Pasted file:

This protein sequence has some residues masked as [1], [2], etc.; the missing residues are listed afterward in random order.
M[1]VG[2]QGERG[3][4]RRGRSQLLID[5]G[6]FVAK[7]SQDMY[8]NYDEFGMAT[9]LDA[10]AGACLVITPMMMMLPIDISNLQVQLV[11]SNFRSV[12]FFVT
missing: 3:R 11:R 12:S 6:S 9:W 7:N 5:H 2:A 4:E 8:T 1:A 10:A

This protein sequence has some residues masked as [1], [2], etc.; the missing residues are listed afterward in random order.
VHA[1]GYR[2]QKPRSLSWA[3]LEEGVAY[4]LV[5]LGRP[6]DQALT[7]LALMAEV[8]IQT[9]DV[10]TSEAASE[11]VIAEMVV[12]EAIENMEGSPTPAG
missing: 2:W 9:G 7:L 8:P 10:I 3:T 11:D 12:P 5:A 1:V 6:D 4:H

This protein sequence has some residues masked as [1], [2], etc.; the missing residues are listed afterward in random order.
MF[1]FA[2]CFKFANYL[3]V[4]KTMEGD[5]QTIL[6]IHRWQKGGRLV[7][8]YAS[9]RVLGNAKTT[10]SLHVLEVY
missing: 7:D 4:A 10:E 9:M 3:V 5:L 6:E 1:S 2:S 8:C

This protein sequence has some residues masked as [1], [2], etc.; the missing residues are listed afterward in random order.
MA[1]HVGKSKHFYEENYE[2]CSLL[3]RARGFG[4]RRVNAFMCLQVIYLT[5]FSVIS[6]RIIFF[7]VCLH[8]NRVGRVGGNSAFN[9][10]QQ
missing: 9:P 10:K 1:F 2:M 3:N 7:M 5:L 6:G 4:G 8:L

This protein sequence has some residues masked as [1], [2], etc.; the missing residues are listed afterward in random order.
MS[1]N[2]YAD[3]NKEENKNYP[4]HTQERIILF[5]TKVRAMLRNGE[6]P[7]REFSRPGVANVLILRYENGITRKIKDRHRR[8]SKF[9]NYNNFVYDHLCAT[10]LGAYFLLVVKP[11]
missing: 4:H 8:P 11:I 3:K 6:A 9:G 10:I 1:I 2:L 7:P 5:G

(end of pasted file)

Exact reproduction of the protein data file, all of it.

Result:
This protein sequence has some residues masked as [1], [2], etc.; the missing residues are listed afterward in random order.
M[1]VG[2]QGERG[3][4]RRGRSQLLID[5]G[6]FVAK[7]SQDMY[8]NYDEFGMAT[9]LDA[10]AGACLVITPMMMMLPIDISNLQVQLV[11]SNFRSV[12]FFVT
missing: 3:R 11:R 12:S 6:S 9:W 7:N 5:H 2:A 4:E 8:T 1:A 10:A

This protein sequence has some residues masked as [1], [2], etc.; the missing residues are listed afterward in random order.
VHA[1]GYR[2]QKPRSLSWA[3]LEEGVAY[4]LV[5]LGRP[6]DQALT[7]LALMAEV[8]IQT[9]DV[10]TSEAASE[11]VIAEMVV[12]EAIENMEGSPTPAG
missing: 2:W 9:G 7:L 8:P 10:I 3:T 11:D 12:P 5:A 1:V 6:D 4:H

This protein sequence has some residues masked as [1], [2], etc.; the missing residues are listed afterward in random order.
MF[1]FA[2]CFKFANYL[3]V[4]KTMEGD[5]QTIL[6]IHRWQKGGRLV[7][8]YAS[9]RVLGNAKTT[10]SLHVLEVY
missing: 7:D 4:A 10:E 9:M 3:V 5:L 6:E 1:S 2:S 8:C

This protein sequence has some residues masked as [1], [2], etc.; the missing residues are listed afterward in random order.
MA[1]HVGKSKHFYEENYE[2]CSLL[3]RARGFG[4]RRVNAFMCLQVIYLT[5]FSVIS[6]RIIFF[7]VCLH[8]NRVGRVGGNSAFN[9][10]QQ
missing: 9:P 10:K 1:F 2:M 3:N 7:M 5:L 6:G 4:G 8:L

This protein sequence has some residues masked as [1], [2], etc.; the missing residues are listed afterward in random order.
MS[1]N[2]YAD[3]NKEENKNYP[4]HTQERIILF[5]TKVRAMLRNGE[6]P[7]REFSRPGVANVLILRYENGITRKIKDRHRR[8]SKF[9]NYNNFVYDHLCAT[10]LGAYFLLVVKP[11]
missing: 4:H 8:P 11:I 3:K 6:A 9:G 10:I 1:I 2:L 7:P 5:G